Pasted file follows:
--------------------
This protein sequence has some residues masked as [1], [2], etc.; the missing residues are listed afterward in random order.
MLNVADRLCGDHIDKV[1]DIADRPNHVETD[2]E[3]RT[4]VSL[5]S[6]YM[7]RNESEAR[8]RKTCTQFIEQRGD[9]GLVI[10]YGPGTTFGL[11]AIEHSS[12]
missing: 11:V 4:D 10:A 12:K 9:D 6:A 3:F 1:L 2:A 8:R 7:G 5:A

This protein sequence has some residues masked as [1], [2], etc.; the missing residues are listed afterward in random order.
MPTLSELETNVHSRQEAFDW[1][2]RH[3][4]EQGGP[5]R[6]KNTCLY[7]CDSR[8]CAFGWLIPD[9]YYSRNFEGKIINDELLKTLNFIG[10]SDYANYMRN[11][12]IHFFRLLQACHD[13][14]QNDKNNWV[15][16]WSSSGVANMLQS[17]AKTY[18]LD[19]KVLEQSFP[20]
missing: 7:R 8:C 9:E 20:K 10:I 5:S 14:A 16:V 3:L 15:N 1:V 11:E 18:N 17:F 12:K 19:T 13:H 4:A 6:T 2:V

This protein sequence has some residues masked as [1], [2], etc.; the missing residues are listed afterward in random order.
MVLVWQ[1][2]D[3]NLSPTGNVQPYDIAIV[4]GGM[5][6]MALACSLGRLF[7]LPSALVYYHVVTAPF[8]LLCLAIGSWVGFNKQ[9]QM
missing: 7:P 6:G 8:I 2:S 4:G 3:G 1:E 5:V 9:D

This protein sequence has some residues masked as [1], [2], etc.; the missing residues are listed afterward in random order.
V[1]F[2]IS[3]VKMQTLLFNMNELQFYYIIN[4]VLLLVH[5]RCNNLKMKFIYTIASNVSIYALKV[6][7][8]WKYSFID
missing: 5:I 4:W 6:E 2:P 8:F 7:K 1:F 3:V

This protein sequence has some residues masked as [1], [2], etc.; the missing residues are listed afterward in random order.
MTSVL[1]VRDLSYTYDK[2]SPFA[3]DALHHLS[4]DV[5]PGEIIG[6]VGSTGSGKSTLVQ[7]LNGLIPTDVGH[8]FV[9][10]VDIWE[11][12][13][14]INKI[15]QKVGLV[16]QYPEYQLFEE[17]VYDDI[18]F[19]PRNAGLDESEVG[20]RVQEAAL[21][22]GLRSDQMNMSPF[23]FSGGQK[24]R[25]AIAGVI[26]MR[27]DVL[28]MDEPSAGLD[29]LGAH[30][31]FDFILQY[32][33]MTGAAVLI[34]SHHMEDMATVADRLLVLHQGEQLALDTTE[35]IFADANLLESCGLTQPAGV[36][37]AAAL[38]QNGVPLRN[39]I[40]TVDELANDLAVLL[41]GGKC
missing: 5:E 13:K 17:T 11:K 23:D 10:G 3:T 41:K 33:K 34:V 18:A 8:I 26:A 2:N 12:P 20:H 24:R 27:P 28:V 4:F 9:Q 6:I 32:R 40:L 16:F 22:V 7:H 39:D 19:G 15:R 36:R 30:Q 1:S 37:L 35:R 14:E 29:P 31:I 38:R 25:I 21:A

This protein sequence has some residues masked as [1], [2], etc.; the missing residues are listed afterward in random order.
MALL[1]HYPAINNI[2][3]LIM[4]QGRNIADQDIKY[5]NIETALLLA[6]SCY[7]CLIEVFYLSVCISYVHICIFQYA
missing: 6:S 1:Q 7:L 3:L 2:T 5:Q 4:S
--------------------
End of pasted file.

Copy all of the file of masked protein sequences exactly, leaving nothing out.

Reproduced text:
This protein sequence has some residues masked as [1], [2], etc.; the missing residues are listed afterward in random order.
MLNVADRLCGDHIDKV[1]DIADRPNHVETD[2]E[3]RT[4]VSL[5]S[6]YM[7]RNESEAR[8]RKTCTQFIEQRGD[9]GLVI[10]YGPGTTFGL[11]AIEHSS[12]
missing: 11:V 4:D 10:A 12:K 9:D 6:A 3:F 1:L 2:A 8:R 7:G 5:A

This protein sequence has some residues masked as [1], [2], etc.; the missing residues are listed afterward in random order.
MPTLSELETNVHSRQEAFDW[1][2]RH[3][4]EQGGP[5]R[6]KNTCLY[7]CDSR[8]CAFGWLIPD[9]YYSRNFEGKIINDELLKTLNFIG[10]SDYANYMRN[11][12]IHFFRLLQACHD[13][14]QNDKNNWV[15][16]WSSSGVANMLQS[17]AKTY[18]LD[19]KVLEQSFP[20]
missing: 7:R 8:C 9:E 20:K 10:I 5:S 14:A 16:V 3:L 15:N 1:V 11:E 18:N 17:F 12:K 19:T 13:H 4:A 6:T 2:V

This protein sequence has some residues masked as [1], [2], etc.; the missing residues are listed afterward in random order.
MVLVWQ[1][2]D[3]NLSPTGNVQPYDIAIV[4]GGM[5][6]MALACSLGRLF[7]LPSALVYYHVVTAPF[8]LLCLAIGSWVGFNKQ[9]QM
missing: 7:P 6:G 8:I 2:S 4:G 3:G 1:E 5:V 9:D

This protein sequence has some residues masked as [1], [2], etc.; the missing residues are listed afterward in random order.
V[1]F[2]IS[3]VKMQTLLFNMNELQFYYIIN[4]VLLLVH[5]RCNNLKMKFIYTIASNVSIYALKV[6][7][8]WKYSFID
missing: 5:I 4:W 6:E 2:P 8:F 7:K 1:F 3:V

This protein sequence has some residues masked as [1], [2], etc.; the missing residues are listed afterward in random order.
MTSVL[1]VRDLSYTYDK[2]SPFA[3]DALHHLS[4]DV[5]PGEIIG[6]VGSTGSGKSTLVQ[7]LNGLIPTDVGH[8]FV[9][10]VDIWE[11][12][13][14]INKI[15]QKVGLV[16]QYPEYQLFEE[17]VYDDI[18]F[19]PRNAGLDESEVG[20]RVQEAAL[21][22]GLRSDQMNMSPF[23]FSGGQK[24]R[25]AIAGVI[26]MR[27]DVL[28]MDEPSAGLD[29]LGAH[30][31]FDFILQY[32][33]MTGAAVLI[34]SHHMEDMATVADRLLVLHQGEQLALDTTE[35]IFADANLLESCGLTQPAGV[36][37]AAAL[38]QNGVPLRN[39]I[40]TVDELANDLAVLL[41]GGKC
missing: 5:E 13:K 17:T 11:K 23:D 10:G 3:T 41:K 33:K 34:V 18:A 8:I 26:A 2:N 12:P 20:H 24:R 27:P 28:V 4:F 9:Q 6:I 32:R 40:L 16:F 22:V 7:H 39:D 19:G 15:R 36:R 30:Q 1:S 37:L 35:R 14:E 29:P 31:I 38:R 25:I 21:A

This protein sequence has some residues masked as [1], [2], etc.; the missing residues are listed afterward in random order.
MALL[1]HYPAINNI[2][3]LIM[4]QGRNIADQDIKY[5]NIETALLLA[6]SCY[7]CLIEVFYLSVCISYVHICIFQYA
missing: 6:S 1:Q 7:L 3:L 2:T 5:Q 4:S